Non-insulin-dependent diabetes mellitus (NIDDM) occurs predominantly after the age of 50 years but is not easy to distinguish from late onset insulin-dependent diabetes. It is likely that misclassification is rare in a Caucasian population. Whilst NIDDM is widely believed to be genetically determined, recent epidemiological observations have consistently revealed statistical associations between indices of poor fetal and infant growth with susceptibility to loss of glucose tolerance in adult life.
The epidemiological links observed between fetal and infant growth and impaired glucose tolerance in adult life that led to the formulation of the "thrifty phenotype" hypothesis have been confirmed by others in widely differing populations. The proposed nutritional basis of these links has been tested in an animal model in which rat dams were fed an isocaloric low-protein diet and the postweaning normally fed offspring were studied.
Epidemiological studies have revealed strong and reproducible links between indices of poor fetal, and possibly infant, growth and susceptibility to the development of glucose intolerance and insulin resistance syndrome in adult life. The 'thrifty phenotype' hypothesis has been proposed to explain these associations.
Many epidemiological studies have now shown a strongly increased risk of developing type 2 diabetes and the metabolic syndrome in adults who as neonates showed signs of poor early (fetal and early postnatal) growth. The thrifty phenotype hypothesis was proposed to provide a conceptual and experimentally testable basis of these relationships. We have used protein restriction of rat dams, as a means to test this hypothesis. In vivo and in vitro studies of the growth-restricted offspring of such pregnancies have provided findings showing remarkable parallels with the human conditions.
BACKGROUND: We sought to identify and characterize predictors of poor fetal growth among variables extracted from perinatal medical records to gain insight into potential etiologic mechanisms. In this process we reevaluated a previously observed association between poor fetal growth and maternal psychiatric disease. METHODS: We evaluated 449 deliveries of >36†weeks gestation that occurred between 9/2008 and 9/2010 at the Women and Infants Hospital in Providence Rhode Island.
Since Rita Levi Montalcini and Stanley Cohen received Nobel Prize for their pioneering work on nerve growth factor (NGF), its role in female reproductive system has been reinforced in last two decades. The neurotrophins (NT) including nerve growth factor (NGF) are a family of related growth factors and their respective receptor tyrosine kinases that are of major importance in the regulation of neuronal survival and differentiation.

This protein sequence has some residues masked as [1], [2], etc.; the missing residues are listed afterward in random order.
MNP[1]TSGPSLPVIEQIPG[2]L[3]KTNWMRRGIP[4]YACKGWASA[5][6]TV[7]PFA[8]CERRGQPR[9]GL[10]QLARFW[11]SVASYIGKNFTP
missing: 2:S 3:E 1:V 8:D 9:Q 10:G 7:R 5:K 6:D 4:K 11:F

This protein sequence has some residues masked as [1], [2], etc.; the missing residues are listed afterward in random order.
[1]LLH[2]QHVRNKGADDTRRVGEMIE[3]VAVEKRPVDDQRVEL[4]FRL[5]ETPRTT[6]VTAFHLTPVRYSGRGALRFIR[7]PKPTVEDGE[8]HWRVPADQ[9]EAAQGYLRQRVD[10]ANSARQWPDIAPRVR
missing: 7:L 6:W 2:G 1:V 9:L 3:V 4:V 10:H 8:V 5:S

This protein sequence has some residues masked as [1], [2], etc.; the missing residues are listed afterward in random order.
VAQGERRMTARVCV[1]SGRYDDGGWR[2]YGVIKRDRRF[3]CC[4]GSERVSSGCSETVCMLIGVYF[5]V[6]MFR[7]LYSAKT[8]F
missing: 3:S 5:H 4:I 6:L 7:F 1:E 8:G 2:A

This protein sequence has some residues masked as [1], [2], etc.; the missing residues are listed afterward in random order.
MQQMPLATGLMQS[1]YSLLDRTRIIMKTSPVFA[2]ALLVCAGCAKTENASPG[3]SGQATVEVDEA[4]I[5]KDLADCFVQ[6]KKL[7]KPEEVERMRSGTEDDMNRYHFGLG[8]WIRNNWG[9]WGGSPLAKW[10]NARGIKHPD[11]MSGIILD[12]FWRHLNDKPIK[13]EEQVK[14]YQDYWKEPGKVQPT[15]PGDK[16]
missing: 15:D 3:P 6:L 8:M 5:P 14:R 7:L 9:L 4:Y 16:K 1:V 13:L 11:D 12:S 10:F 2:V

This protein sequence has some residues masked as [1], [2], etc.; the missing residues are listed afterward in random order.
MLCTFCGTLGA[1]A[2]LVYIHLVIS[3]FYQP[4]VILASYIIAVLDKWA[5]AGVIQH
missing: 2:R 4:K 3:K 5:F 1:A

The pre- and postnatal effects of the combined oral administration of propoxyphene (PPX, 100 mg/kg/day) and chlordiazepoxide (CDX, 25, 50 or 100 mg/kg/day) were evaluated in Wistar rats in separate experiments by dosing on days 6 through 21 of pregnancy. The controls were given either an aqueous gum tragacanth solution or PPX alone. Maternal toxicity, as evident from death or reduction in body weight, was observed in dams given PPX + 100 mg/kg/day CDX, although previous studies with CDX alone showed no maternal toxicity .
The clinical application of hypnosis has been effective in obstetrics. Intrauterine growth restriction and oligohydramnios are dreaded complications of pregnancy that may result in preterm deliveries causing increased perinatal morbidity and mortality. In this longitudinal prospective study, clinical hypnosis was used in addition to the conventional medical management in such pregnancies. The perinatal outcome was compared with the control group wherein hypnosis was not used.
OBJECTIVE: To identify whether prenatal depression is a risk factor for fetal growth restriction. METHODS: Midgestation (18-20 weeks GA) estimated fetal weight and urine cortisol and birthweight and gestational age at birth data were collected on a sample of 40 depressed and 40 non-depressed women. Estimated fetal weight and birthweight data were then used to compute fetal growth rates. RESULTS: Depressed women had a 13% greater incidence of premature delivery (Odds ratio (OR)=2.61) and 15% greater incidence of low birthweight (OR=4.75) than non-depressed women.